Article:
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216 Kleopatra may be the strangest, most interesting main-belt asteroid

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(216) Kleopatra may be the strangest, most interesting main-belt asteroid. It is the largest M-class (reflectance
spectra indicating a metallic surface) asteroid that radar observations published in 2000 showed was dogbone-shaped, about 194 km long and less than 70 km wide. Nine chords observed during a 1991 occultation, when the asteroid was near a maximum of its extreme (largest amplitude of the large main-belt asteroids) light curve, showed a roughly rectangular shape that helped convince the late Steve Ostro that this was a worthy target for radar ranging with the then (in 1999) newly upgraded Arecibo radio telescope. In addition, adaptive optics
observations with the Keck telescope show that Kleopatra is orbited by two small satellites, one of which may have occulted an 8th-mag. star for two observers in northern California during an occultation by Kleopatra (then near the minimum of its light curve) that was fairly well-observed in the Pacific Northwest in October 1980. The adaptive optics observations also indicate that Kleopatra may be more of a contact binary than a dogbone; we hope that our observations might reveal which of these hypotheses is the more likely one.

During the morning of December 24th, observers in a path extending from eastern Saskatchewan (at 11:54 UT = 5:54 am CST) south across eastern Montana, central Wyoming, eastern Utah, central Arizona (at 11:58 UT = 4:58 am MST), northwestern Sonora, and central Baja California have a chance to measure Kleopatra when it will occult a 10.7-mag. (red mag. 10.2-mag.) star in Sextans that is only 1.5' southeast of a 7th-mag. Star (that should be visible in most finder telescopes, facilitating locating the target star), 8 deg. east-northeast of 2nd-mag. Alphard (alpha Hydrae), and 16 deg. almost due south of Regulus. And observers in States adjacent to the path (that is, a State or province immediately east or west of those crossed by the path, such as California, Nevada, & Idaho to the west and New Mexico, Colorado, the Dakotas, and Manitoba to the east) are also encouraged to observe for a possible short occultation by one of the satellites.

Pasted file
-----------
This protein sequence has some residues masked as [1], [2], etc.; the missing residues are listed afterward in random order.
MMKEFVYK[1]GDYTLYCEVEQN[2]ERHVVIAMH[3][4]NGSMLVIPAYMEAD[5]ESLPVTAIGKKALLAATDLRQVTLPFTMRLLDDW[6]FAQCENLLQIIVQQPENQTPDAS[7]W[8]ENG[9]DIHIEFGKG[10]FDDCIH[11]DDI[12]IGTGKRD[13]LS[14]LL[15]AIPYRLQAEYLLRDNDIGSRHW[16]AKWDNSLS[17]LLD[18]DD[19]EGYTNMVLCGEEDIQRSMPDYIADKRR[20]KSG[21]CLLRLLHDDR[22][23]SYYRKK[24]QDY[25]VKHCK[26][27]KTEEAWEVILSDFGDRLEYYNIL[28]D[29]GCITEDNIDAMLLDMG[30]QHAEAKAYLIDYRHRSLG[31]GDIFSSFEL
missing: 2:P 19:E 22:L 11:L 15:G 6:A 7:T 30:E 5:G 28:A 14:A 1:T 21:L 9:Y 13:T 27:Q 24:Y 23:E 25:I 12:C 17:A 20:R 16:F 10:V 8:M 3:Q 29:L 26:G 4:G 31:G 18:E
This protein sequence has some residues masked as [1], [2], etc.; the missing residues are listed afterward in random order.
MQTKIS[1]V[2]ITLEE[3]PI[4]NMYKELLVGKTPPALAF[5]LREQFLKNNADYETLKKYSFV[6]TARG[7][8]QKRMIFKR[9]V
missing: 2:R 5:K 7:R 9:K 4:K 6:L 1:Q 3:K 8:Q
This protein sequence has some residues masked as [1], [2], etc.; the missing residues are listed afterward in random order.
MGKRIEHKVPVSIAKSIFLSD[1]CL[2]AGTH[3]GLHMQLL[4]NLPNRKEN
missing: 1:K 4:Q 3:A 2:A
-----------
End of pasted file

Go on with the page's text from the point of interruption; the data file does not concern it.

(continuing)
Scott Degenhardt, Paul Maley, and I plan to set up about 30 small portable telescopes across the path and its uncertainly zone to try to measure Kleopatra's outline (the asteroid will be near a maximum of its light curve, like for the 1991 occultation). Please let me or Occult Watcher (OW; ) know if and where you might be able to try to observe this occultation so that we can avoid duplicating your observation and best position the small remote stations to optimally fill in the gaps in coverage by fixed site observers. The star is bright enough that it should be visible with 3-inch or larger telescopes, and may be marginally detected with "mighty mini" binocular-based systems using sensitive video cameras.

For timing, or estimating how long the star is occulted, use whatever timing resources you have (such as a digital watch's stopwatch feature started with time from ; see for other options). The occultation is expected to last up to 23 seconds with an easily-noticed 1.6-magnitude drop; there will be no interference from light from the distant first-quarter Moon.


The occultation path width is given as 135 km, equal to the asteroid's mean diameter, on Steve Preston's Web page giving details for this event at .

But the rotation of Kleopatra is known well and the radar shape model projects into a path about 164 km wide, extending almost to the dashed "1-sigma" lines on Preston's maps.